Comprehensive Classification of Product Managers

As we all know, the role of a product manager has always been a core position in the non-technical sector of the internet industry. In recent years, with the widespread dissemination of the term "product manager," more and more people aspire to choose a career as a product manager. 

However, with the development of the internet industry, the role of a product manager has evolved significantly. Looking at the current job requirements at various internet giants, we can see that the role of a product manager has branched out into many different specializations. 

Therefore, before seeking a job as a product manager, it's essential to clarify the job scope and differences within these specializations. This will help us find the most suitable career path and give us a clear understanding of our career goals.

Two Distinct Branches of Product Managers

Product managers having a discussion

Based on User Service, Product Manager Positions Can Be Divided Into To Businessnes (ToB) and To Customers (ToC) Product Managers.

ToB Product Managers

ToB product managers are those who serve businesses, and their work demands a deep understanding of the industry's actual business operations. As a result, the demand for these positions is lower, and the barriers to entry are higher. 

ToC Product Managers

ToC product managers cater to everyday consumers, focusing more on product experience and user needs. Due to their broad target audience, the demand for ToC product managers is high, and the barriers to entry are relatively low.

From the Perspective of Job Content, Product Manager Positions Can Be Categorized into Four Types: Demand Product Manager, Business Product Manager, Strategic Product Manager, and Data Product Manager.

Demand Product Manager

Collecting customer feedback

A Demand Product Manager is primarily responsible for identifying and addressing the needs of the customer. They are involved in every stage of the product life cycle, from conception to launch and beyond. They work closely with various teams, including engineering, design, and marketing, to ensure that the product meets the customers’ needs and expectations.

The role of a Demand Product Manager is crucial in shaping the direction of the product. They conduct market research to understand what customers want and need, and then translate these insights into product requirements. They also work with the engineering team to ensure that these requirements are implemented correctly.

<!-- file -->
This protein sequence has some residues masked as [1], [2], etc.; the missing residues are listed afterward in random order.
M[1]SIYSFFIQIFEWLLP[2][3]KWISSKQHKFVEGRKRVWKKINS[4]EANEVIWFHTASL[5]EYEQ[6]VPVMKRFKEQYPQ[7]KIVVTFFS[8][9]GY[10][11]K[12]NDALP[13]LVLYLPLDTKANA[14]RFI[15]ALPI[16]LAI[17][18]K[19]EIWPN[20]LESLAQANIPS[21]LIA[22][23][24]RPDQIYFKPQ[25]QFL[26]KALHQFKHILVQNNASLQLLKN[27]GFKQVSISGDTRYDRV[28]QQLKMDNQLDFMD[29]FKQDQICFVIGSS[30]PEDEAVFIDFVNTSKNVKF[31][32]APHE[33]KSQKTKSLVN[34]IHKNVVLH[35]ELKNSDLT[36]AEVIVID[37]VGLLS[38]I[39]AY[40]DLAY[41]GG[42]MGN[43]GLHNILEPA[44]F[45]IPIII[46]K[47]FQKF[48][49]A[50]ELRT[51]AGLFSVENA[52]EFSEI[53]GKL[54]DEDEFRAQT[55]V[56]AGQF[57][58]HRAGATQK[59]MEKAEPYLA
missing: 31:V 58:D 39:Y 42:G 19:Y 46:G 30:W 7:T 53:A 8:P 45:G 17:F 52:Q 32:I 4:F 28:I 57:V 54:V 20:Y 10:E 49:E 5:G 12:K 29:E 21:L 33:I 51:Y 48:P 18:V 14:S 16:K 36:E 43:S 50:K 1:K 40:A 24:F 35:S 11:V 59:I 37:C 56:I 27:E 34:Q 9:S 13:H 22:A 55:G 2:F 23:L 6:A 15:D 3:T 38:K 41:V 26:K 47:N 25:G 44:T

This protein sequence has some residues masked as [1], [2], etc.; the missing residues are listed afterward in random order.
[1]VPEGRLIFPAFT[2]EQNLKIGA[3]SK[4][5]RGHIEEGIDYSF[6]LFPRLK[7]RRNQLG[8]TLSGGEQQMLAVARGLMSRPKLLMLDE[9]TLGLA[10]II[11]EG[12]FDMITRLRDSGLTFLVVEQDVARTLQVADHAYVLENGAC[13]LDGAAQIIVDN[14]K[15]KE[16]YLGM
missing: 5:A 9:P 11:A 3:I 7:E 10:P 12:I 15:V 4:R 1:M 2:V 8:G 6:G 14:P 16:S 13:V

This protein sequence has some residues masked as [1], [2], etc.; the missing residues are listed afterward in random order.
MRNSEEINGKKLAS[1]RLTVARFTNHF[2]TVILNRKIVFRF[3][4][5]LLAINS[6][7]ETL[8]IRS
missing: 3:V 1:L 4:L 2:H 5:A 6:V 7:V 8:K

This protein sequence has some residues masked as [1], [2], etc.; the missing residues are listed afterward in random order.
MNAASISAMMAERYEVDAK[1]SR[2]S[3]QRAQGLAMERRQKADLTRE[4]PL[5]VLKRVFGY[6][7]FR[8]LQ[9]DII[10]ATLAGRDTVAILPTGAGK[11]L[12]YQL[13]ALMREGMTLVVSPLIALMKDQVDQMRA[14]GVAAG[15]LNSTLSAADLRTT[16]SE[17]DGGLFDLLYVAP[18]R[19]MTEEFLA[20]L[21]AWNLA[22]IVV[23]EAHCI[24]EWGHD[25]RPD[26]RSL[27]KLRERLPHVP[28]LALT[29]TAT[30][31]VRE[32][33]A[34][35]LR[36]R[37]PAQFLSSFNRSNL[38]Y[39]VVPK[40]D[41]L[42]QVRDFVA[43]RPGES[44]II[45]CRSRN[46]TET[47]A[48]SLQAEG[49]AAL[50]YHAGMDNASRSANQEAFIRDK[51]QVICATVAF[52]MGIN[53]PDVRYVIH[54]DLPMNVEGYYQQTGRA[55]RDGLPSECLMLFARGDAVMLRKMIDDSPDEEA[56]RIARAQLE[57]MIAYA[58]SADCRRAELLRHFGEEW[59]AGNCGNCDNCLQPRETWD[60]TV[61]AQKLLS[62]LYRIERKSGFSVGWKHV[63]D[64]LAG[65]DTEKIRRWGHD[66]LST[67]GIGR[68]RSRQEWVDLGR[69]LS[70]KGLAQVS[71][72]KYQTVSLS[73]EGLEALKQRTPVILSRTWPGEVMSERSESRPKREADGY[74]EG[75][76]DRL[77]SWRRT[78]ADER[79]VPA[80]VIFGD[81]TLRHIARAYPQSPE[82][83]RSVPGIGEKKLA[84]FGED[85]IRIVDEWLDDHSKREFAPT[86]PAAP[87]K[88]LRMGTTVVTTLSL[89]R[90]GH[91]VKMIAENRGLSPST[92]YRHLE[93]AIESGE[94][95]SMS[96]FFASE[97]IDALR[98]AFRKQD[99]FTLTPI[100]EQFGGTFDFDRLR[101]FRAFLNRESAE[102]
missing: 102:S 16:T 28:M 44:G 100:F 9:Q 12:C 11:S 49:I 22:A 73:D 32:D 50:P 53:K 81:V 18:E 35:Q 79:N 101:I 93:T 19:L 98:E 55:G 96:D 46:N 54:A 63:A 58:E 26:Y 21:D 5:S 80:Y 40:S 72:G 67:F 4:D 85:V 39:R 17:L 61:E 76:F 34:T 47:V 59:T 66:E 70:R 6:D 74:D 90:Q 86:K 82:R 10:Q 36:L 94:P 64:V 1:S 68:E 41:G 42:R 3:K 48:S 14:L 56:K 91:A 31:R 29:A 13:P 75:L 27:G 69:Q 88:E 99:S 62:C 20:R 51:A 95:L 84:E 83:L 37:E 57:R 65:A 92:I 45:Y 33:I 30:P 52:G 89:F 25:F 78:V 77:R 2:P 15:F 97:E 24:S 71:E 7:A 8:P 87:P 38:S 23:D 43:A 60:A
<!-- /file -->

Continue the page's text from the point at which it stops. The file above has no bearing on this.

In addition, Demand Product Managers are responsible for prioritizing product features based on their potential impact on the customer and the business. This involves making tough decisions about what features to build and when.

Business Product Manager

A Business Product Manager focuses on maximizing the profitability of a product. They are responsible for developing and implementing strategies to increase revenue and market share.

This type of product manager often works closely with sales and marketing teams to identify opportunities for growth. They may also work with finance to analyze the profitability of different product features or offerings.

Business Product Managers need to have a deep understanding of their market and customers. They use this knowledge to make strategic decisions about pricing, distribution, and marketing strategies.

Strategic Product Manager

Managers having a meeting to discuss business strategy

A Strategy Product Manager is responsible for setting the strategic direction of a product. They work closely with senior leadership to align the product strategy with the overall business strategy.

Strategy Product Managers often have a strong understanding of the market and competitive landscape. They use this knowledge to identify opportunities for differentiation and competitive advantage.

In addition, Strategy Product Managers often lead cross-functional teams to execute on the product strategy. This can involve coordinating efforts across engineering, design, marketing, sales, and other teams.

Data Product Manager

A Data Product Manager is focused on leveraging data to drive decision-making and improve products. They work closely with data scientists and analysts to understand trends and patterns in user behavior.

Data Product Managers often have a strong technical background. They need to understand how data is collected, stored, and analyzed. They also need to be able to communicate complex data concepts in a way that non-technical team members can understand.

In addition, Data Product Managers are responsible for ensuring that data is used ethically and responsibly. This can involve working with legal and compliance teams to navigate data privacy regulations.

In a Nutshell

In summary, strategic and data product managers, as emerging roles in recent years, have higher professional requirements for job seekers and offer greater career prospects. Requirement and business product managers have more creative and diverse job content, which can add a lot of interest to our work and life. 

For job seekers looking to enter the field of product management, you can choose and prepare more effectively based on your interests and career goals after understanding the differences between the various product manager positions.